Have you heard the term "greenwashing?" I've mentioned it in past articles, and a few recent news stories have outlined the definition. According to Merriam-Webster, greenwashing is "the act of misleading customers and potential customers into believing that a product or service is environmentally friendly." Although the tactic is basically just lying to the public, it has become effective in the last few years because of growing concern for the environment. A large number of people may see that a brand is advertising as eco-friendly and support it for that reason alone, without investigating just how true the claim may be. This may give those people a sense of success, that they are acting on behalf of the planet, and that they are doing good for the world. However, they're often just eating out of the hands of the big corporations who prioritize profit over anything else. So, although the corporations are disregarding public concern for the environment and lying to their customers, the responsibility seems to fall on the consumers to sort through different company's claims and choose the most environmentally friendly option.
Now the question begs, how do we shift responsibility back to the corporations? Unfortunately, the first step must be a personal decision to take initiative to tackle the tricky part and sort out which companies hold economic values and which ones hold ecological values. Although it shouldn't be up to the consumer to make the change, it will have to start there. The more we as buyers spend our money supporting environmentally friendly organizations and businesses and not big corporations, the less those corporations will profit. If they begin to lose their income to smaller, more sustainable businesses, they just might begin to realize what we consumers really value. Hopefully, this will encourage them to change their production methods and push the responsibility back on the producer instead of the consumer.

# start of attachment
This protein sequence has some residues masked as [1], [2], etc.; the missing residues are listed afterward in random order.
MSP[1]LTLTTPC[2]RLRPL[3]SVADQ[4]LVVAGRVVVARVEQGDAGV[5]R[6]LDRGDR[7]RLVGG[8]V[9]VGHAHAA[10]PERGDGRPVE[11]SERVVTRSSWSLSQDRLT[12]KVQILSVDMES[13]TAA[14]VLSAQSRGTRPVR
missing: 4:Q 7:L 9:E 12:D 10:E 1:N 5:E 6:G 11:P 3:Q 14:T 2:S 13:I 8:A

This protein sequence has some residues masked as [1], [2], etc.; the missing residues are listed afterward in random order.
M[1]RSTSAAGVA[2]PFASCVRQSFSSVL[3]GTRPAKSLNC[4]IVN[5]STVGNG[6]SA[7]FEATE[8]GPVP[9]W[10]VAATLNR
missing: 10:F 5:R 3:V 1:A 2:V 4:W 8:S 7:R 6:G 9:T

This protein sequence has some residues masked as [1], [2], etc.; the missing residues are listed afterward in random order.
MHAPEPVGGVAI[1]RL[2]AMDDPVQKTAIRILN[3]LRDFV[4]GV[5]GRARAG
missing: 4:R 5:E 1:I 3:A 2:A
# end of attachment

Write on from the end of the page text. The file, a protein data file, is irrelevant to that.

So, if you find that you care about the environment enough to support businesses with "green" values, then you should want to know whether your money is truly making an environmental impact, or if it's just going to a corporation that's taking advantage of you with their use of greenwashing. To make sure you're supporting organizations who are truly dedicated to sustainability, you will have to find as many resources as you can and use them to form your own opinion of the businesses. There are plenty of websites to help sort out the good from the bad; the National Science Foundation provides a list of tips on how to avoid greenwashing; Food Revolution Network's 5 Steps to Choose Truly Healthy and Sustainable Foods encourages smart, greenwashed-free grocery shopping; Going Zero Waste enforces the importance of doing your research.
Bottom line: greenwashing can be found all over, and it's definitely something to be skeptical of. Know what to look for to avoid it, keep an eye out, and do a little research if you're not sure. It isn't just about spending lots of money on fancy sustainable clothes, but instead about using the power that you have as a consumer to vote with your wallet and let your money speak for what you value.
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